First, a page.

Ticking it off feels good. It will actually release some happy hormones because you accomplished a goal, and this is reinforcing. Building muscles from working out isn’t that reinforcing because it takes so damn long — the “response” of hypertrophy takes place so long after the “stimulus” of pumping iron that it’s not true positive reinforcement. Ticking that workout off as done does happen right after the workout though, so it is reinforcing.
This is about removing a negative stimulus, which can also feel good.
You skipped the morning workout. Every time you go to the fridge it’s staring at you, un-ticked, taunting, making you feel bad. “Do me… Do me…” it says. The longer you ignore it, the more it annoys you that you didn’t do this.
And there is only one way to make that annoying feeling go away: Do the damn workout. This makes you feel better. Well, I suppose you could down tequila shots until you don’t care anymore, but you’ll pay later.
Even if you do skip a workout (without a good reason), then you can still remove the negative feelings associated with that by making sure you do the next few — so you feel back on track.
How To Make Your Chart
There are a couple of ways, but you’re going to have to kill a small tree.
Don’t just take this idea and make it all electronic. Not good enough, because you can X that appointment out of your online calendar and it no longer serves as a reminder of your success or your failure. Also, doing that manual check mark with a pen feels good. Print the sucker off and stick it to the fridge, because the list of checks gives you a great sense of accomplishment, and every skipped workout sticks out like a nose pimple.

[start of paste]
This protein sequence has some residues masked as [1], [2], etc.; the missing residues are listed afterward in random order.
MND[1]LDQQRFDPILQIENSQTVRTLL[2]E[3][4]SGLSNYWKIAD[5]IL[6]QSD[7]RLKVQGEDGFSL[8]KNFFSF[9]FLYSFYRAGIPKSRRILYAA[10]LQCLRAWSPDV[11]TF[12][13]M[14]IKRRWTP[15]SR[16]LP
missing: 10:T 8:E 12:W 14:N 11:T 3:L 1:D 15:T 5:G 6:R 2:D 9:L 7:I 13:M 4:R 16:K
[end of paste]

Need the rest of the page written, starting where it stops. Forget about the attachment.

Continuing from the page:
You can go calendar or list format. I recommend a monthly calendar format if you are using the chart for ongoing motivation for general fitness, and a list if you’re looking at achieving a specific goal at some point in the future.
I’ve never actually used the monthly calendar format because I’ve never wanted for general fitness motivation. However, when I’m training for a race (“a specific goal at some point in the future”), I need to list all my runs out. As of writing, I have two training runs left on my 12-week long marathon-training list. My goal is to qualify for the Boston Marathon, and I knew the only way I could achieve such a thing would be to do the fridge list.
Here is what mine looks like right now:
The ones that were crossed out I didn’t do, and I don’t feel bad about them because my body was telling me not to do them. It was an ambitious training program and at times I needed to dial it back a bit to prevent injury or overtraining. Not once did “I don’t feel like it” happen during the last 12 weeks.
The piece of paper is worn and wrinkled and folded (from taking it on vacation) and even a little food-splattered, and this pleases me. I get to look at 12 weeks of hard work every time I go to the fridge. Also, my daughter regularly looks at the list and kicks my ass out the door if I haven’t done a required run. She likes ticking those runs off almost as much as I do. Having a support group like this is more theory of planned behavior in action.
And as a final benefit, the location of the chart can help improve your eating. With every trip to the fridge you see the chart; you see the hard work you’ve done. Do you want to undo that with bad food choices?
It may change what you reach for when you open the door.